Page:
Jay Monahan has announced that next year's calendar will look very different. But this all feels very familiar, as Matt Chivers explains

Having only just ticked over into March, we have already seen a sizeable chunk of the PGA Tour’s designated event schedule in 2023.

But further changes are set to take place to make the Tour’s designated events more exclusive – which means they’re harder to get in.

The Tour has since confirmed a new approach in 2024 which will see the fields in eight designated events cut down to between 70 and 78 players with no halfway cut.

The majors, the Players Championship, and the FedEx Cup Playoffs will remain untouched in this regard, but to use the example of this week’s Arnold Palmer Invitational at Bay Hill, this is an event that in 12 months’ time could be subject to the new format.

Smaller field sizes could be an issue with players who hover around the edge of the top 70 in the FedEx Cup standings, but the Tour will provide opportunities for these players to earn eligibility for the new-look designated events.

Fields at designated events will be made up of the top 50 players who qualify for the BMW Championship in the previous season, with the top 10 players not already qualified via the FedEx Cup points list getting a spot too.

Any winner on the Tour would become immediately eligible for any designated event and other qualification criteria will include the top 30 in Official World Golf Rankings and four sponsorship exemptions.

An aim of the 2024 calendar-year schedule is to hold back-to-back designated events, followed by three non-designated, followed by two designated.

This initiative could address the concern that non-designated events will lose sponsors, such as the Honda Classic, as the best players will likely use them as rest weeks between big tournaments.

The top five players who excel at the string of three non-designated events will earn places in the $20 million purse tournaments which were introduced to nail down the best players on the Tour.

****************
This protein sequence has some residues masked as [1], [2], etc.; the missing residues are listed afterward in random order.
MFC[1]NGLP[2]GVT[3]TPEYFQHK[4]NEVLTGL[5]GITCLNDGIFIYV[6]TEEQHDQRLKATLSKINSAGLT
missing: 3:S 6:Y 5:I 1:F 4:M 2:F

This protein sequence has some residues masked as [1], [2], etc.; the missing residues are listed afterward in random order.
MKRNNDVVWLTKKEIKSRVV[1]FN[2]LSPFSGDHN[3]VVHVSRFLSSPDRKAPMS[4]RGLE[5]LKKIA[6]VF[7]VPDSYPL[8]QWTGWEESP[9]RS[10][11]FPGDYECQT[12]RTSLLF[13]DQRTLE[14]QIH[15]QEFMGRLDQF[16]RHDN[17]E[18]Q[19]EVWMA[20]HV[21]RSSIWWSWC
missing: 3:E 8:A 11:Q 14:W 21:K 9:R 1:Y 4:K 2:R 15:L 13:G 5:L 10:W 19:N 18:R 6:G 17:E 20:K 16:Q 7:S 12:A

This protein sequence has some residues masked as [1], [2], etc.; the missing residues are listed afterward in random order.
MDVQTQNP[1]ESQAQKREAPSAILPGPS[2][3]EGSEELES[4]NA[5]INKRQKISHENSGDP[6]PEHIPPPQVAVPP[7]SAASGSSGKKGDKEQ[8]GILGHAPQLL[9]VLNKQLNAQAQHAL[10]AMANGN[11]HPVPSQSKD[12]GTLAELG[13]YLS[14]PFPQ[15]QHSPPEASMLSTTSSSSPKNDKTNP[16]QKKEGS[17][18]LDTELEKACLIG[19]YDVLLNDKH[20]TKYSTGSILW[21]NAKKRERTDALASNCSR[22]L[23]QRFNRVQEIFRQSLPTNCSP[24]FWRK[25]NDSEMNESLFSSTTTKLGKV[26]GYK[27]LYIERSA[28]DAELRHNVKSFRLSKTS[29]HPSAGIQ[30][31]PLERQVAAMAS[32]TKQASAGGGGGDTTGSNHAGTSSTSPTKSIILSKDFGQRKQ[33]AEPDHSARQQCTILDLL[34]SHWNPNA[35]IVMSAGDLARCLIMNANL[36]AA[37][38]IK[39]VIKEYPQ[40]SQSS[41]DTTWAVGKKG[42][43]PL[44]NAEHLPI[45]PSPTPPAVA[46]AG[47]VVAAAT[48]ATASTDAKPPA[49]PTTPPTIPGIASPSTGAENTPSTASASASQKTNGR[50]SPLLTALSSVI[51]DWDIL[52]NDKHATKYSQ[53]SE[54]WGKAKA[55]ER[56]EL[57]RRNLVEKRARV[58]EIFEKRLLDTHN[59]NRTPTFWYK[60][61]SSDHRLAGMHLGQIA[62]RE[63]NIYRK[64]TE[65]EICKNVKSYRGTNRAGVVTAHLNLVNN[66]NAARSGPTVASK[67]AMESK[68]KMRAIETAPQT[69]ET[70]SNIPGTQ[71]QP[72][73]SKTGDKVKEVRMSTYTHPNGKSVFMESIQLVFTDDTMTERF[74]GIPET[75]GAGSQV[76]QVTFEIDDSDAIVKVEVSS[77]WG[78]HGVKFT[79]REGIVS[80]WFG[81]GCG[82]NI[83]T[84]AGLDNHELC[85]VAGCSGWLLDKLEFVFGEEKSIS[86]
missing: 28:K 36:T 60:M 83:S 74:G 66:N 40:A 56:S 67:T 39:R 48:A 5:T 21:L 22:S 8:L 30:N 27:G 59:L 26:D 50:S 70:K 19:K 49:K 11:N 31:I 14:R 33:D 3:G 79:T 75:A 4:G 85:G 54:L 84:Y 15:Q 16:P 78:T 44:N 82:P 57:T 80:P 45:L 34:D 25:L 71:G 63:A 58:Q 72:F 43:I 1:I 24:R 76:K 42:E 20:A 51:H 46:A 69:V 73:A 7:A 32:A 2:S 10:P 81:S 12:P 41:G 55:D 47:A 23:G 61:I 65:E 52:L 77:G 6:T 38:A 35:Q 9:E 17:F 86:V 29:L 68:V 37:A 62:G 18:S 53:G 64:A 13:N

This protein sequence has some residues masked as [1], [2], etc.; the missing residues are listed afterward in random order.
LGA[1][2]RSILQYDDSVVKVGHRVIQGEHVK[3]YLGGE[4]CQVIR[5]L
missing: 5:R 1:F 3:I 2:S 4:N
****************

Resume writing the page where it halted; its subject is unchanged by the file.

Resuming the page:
“These smaller, designated event fields will not only deliver substantial, can’t-miss tournaments to our fans at important intervals throughout the season, but they will also enhance the quality of full field events,” Monahan said in a memo to the PGA Tour membership.

“Together, this approach provides a schedule that is cohesive, compelling, consequential and with clarity for fans, players and sponsors alike.”

A number of PGA Tour players and LIV Golf participants have had their say on the matter, and their views were unsurprisingly divided.

Following an infamous meeting in Delaware last August between a host of players, including Tiger Woods and Rory McIlroy, the elevated event structure was devised and soon after announced by commissioner Jay Monahan.

The first changes, which also require the top 20 players from the previous season’s Player Impact Program to play at least 20 times, were made to combat the rise of LIV Golf, a new league that split the professional game in 2022.

One could argue that reduced fields and removal of cuts resemble the format of the LIV Golf League which kicked off its second season in Mexico in February.

Greg Norman’s breakaway tour features 54-hole events with $25 million purses. There is no 36-hole cut which is one feature that is critical in their application for OWGR status.

If you are still torn on which side of this debate you come down on, we’d suggest heading to Nathan Hubbard’s Twitter account which has a detailed thread on the matter.

The news brought a reaction from LIV player Talor Gooch who tweeted a graphic expressing his thoughts on the matter.

While another LIV Golf defector, Lee Westwood, also weighed in…

What do you make of the latest changes to the PGA Tour schedule? Tweet me and let me know!

Matt Chivers

Tour Editor

Matt is NCG's man for all things going on in the world of tour golf. Kent born and bred, Matt is 7 handicap at Royal Cinque Ports and spent many years caddying at Royal St George's before moving north to study history at the University of Liverpool. Away from golf, Matt is an avid Arsenal fan and horse racing enthusiast. He is also keen to point out his surname is pronounced Chiv-ers, not Chive-ers.

Handicap: 7

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